In the above image, the magic is taking place inside the closed chrysalis. But it's not a pretty process. It's gooey bug soup. A very messy transformation --as most significant changes are in life. But it's also noteworthy that the bug soup is made of what some creative scientist named "imaginal cells".
There's no guarantee that a butterfly will emerge. It might not make it out of the chrysalis. Especially if you try to help it, because then it won't develop strong enough wings to fly. This is a process it has to do alone.
The cycle of Life/ Death/ Life is not negotiable. Change is constant and death (both actual and metaphorical-- as in the endings we experience in our lives) comes to all. This much we know for sure. Whether there is a glorious rebirth/ afterlife following death is a matter of faith.
But even if you are one of those who has that faith; losses (whether they involve an actual death or other endings), are not easy for any of us.
I know I crave constancy. Everything in my survival conditioning strongly compels safety and security and sounds the amygdala alarm when there is chaos, confusion, pain or even the threat of loss.
I can only imagine what the Catapillar feels.
This particular caterpillar (found recently by one of my charges) was doubtless alarmed by suddenly finding itself on the hand of a giant human, and I'm sure had great stories to tell it's friends about miraculously escaping death!
Despite my understanding that attempts to control endings or prevent pain are feeble, futile and usually only exacerbate the situation causing me distress, I still scramble to protect myself.
Obviously sensible measures need to be taken to prevent harm, and sometimes pain requires alleviation.
But when I notice that I'm going through life with rigid armor, impenetrable walls and addictive behaviors that do not allow me to be present for the magic of life (especially during those times of "bug soup"), I am slowly starting to trust that the constant changes are almost always ultimately beneficial.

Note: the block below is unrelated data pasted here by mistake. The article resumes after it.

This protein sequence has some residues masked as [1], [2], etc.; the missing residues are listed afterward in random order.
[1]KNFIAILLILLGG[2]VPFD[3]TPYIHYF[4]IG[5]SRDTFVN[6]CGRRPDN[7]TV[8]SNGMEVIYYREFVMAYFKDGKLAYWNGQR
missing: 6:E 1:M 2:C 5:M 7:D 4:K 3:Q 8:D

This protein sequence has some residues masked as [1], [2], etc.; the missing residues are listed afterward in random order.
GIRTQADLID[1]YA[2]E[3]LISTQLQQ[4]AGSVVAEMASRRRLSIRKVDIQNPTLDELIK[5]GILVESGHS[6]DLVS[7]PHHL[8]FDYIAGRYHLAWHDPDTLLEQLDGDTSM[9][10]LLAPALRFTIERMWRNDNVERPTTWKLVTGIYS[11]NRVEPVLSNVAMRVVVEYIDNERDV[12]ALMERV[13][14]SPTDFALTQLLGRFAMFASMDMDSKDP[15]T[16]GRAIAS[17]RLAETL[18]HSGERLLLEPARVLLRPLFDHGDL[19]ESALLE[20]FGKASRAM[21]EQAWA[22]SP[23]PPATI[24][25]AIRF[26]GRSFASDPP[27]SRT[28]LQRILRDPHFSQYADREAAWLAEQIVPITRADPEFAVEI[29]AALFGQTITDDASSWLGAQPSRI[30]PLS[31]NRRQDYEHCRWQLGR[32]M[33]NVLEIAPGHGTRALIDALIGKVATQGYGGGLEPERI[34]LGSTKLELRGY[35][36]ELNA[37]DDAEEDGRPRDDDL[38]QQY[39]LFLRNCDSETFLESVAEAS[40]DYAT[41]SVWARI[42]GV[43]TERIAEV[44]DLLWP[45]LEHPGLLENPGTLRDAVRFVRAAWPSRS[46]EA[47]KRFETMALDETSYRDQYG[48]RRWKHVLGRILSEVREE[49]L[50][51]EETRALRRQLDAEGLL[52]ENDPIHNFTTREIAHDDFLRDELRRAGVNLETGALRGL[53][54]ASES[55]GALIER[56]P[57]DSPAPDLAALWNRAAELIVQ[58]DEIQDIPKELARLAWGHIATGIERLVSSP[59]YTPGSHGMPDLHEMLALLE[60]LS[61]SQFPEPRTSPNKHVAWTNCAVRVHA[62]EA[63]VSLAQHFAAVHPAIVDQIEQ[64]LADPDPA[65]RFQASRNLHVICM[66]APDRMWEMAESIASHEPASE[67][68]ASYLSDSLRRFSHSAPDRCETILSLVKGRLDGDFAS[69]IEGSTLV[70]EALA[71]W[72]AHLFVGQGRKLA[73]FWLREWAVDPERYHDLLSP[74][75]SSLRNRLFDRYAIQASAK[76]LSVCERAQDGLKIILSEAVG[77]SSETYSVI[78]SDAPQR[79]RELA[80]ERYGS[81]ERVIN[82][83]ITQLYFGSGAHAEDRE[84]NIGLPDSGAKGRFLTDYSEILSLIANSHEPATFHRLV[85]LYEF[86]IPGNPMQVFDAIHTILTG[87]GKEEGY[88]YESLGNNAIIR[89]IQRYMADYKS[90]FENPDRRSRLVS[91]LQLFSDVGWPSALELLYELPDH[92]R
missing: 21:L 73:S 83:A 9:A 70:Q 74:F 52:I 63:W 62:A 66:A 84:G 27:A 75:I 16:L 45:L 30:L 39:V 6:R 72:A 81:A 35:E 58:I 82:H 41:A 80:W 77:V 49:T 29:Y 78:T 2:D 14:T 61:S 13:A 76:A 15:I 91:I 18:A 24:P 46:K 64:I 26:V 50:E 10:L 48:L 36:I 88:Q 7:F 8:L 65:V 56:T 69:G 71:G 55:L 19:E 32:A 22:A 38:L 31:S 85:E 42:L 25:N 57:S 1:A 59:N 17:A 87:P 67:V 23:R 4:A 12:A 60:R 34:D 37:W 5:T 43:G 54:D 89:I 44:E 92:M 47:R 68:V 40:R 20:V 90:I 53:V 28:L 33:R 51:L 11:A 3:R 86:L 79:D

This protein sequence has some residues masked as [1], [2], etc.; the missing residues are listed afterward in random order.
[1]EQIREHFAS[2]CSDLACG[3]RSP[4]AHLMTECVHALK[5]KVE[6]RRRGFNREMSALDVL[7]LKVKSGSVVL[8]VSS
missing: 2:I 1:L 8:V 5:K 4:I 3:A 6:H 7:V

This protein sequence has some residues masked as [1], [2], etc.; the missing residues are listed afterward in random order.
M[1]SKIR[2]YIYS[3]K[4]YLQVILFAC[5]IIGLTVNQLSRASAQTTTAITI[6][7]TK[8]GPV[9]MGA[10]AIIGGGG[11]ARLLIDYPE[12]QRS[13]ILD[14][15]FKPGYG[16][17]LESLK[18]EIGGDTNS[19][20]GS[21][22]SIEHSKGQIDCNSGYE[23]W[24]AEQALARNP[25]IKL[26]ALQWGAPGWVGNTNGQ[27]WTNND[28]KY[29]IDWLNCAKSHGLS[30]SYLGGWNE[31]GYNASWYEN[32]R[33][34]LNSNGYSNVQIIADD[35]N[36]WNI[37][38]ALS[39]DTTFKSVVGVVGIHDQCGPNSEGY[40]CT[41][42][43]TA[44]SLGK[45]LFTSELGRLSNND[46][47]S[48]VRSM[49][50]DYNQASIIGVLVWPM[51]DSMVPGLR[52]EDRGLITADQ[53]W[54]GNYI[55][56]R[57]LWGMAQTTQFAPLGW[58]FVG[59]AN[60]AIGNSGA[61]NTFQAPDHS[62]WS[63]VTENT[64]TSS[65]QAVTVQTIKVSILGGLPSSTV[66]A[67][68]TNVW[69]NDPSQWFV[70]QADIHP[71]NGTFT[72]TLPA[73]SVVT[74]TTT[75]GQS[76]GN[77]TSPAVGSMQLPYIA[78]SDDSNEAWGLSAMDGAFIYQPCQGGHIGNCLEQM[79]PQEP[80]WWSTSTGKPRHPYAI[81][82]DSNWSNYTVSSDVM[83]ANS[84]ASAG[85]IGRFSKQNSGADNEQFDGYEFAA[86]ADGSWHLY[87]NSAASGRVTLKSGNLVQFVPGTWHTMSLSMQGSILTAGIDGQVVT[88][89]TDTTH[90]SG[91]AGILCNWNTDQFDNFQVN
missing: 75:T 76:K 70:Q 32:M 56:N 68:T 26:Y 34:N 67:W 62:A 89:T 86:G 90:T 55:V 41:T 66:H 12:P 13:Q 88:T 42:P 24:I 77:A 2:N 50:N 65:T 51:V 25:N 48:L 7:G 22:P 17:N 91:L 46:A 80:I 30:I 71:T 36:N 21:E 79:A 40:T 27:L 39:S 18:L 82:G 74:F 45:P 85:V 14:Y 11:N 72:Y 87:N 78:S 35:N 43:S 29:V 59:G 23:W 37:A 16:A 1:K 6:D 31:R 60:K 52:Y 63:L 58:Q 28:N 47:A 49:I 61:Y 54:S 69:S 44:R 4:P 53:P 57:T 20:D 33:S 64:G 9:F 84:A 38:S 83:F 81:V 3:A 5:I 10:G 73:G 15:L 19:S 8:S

AND I understand that I can't do a spiritual bypass to get past the "bug soup" by cheerfully chirping "it's all good, I am love and light". I have discovered that when loss is dark and painful, I need to FEEL it all the way through in my body mind and soul.
I have heard from many others (I've actually been obsessed with hunting for real life stories and have found a huge abundance of them!) who have endured hardship, that this is true for them as well. It's fascinating to hear how the most devastating experiences become portals of transformation and evolution.
But we all have our own ways of coping with the pain and loss of life changes.
|I created this collage to put on my altar in honor of a 6 year old girl who died last weekend. I would never presume to tell her loved ones how to process their pain or talk to them of butterflies, portals or even the arms of the angels.|
The quote from Heraclitus : “change is the only constant in life” has been on my mind due to another recent death. And a coincidence of names.
Someone I know, who is deeply loved by people I care about, died unexpectedly last week. He was the picture of health and vitality. And he even cofounded a healing center that is renowned for cutting edge technologies in assisting people with serious health issues.
Because of this paradox, I immediately thought of the first man I met when I moved to Marin County who also died before his time. My former housemate was the picture of health and vitality and associated with helping people with their health issues as well. He taught fitness classes and took people on adventures into the wilderness.
Although I did not have a long or deep friendship with either of these men, their deaths were disturbing to me. They seemed to do everything "right" in terms of taking care of their body mind and soul. So why did diseases take them out?
As I pondered that question, I suddenly realized that they shared a name. Constantine was the first name of one and the last name of the other. Hence my musings about the name Constantine which is derived from "constant". Meaning that which does not change.
But of course, despite our best efforts to do everything "right"; losses,--both expected and unexpected, minor and the ultimate (loss of life)-- are the only constants upon which we can depend.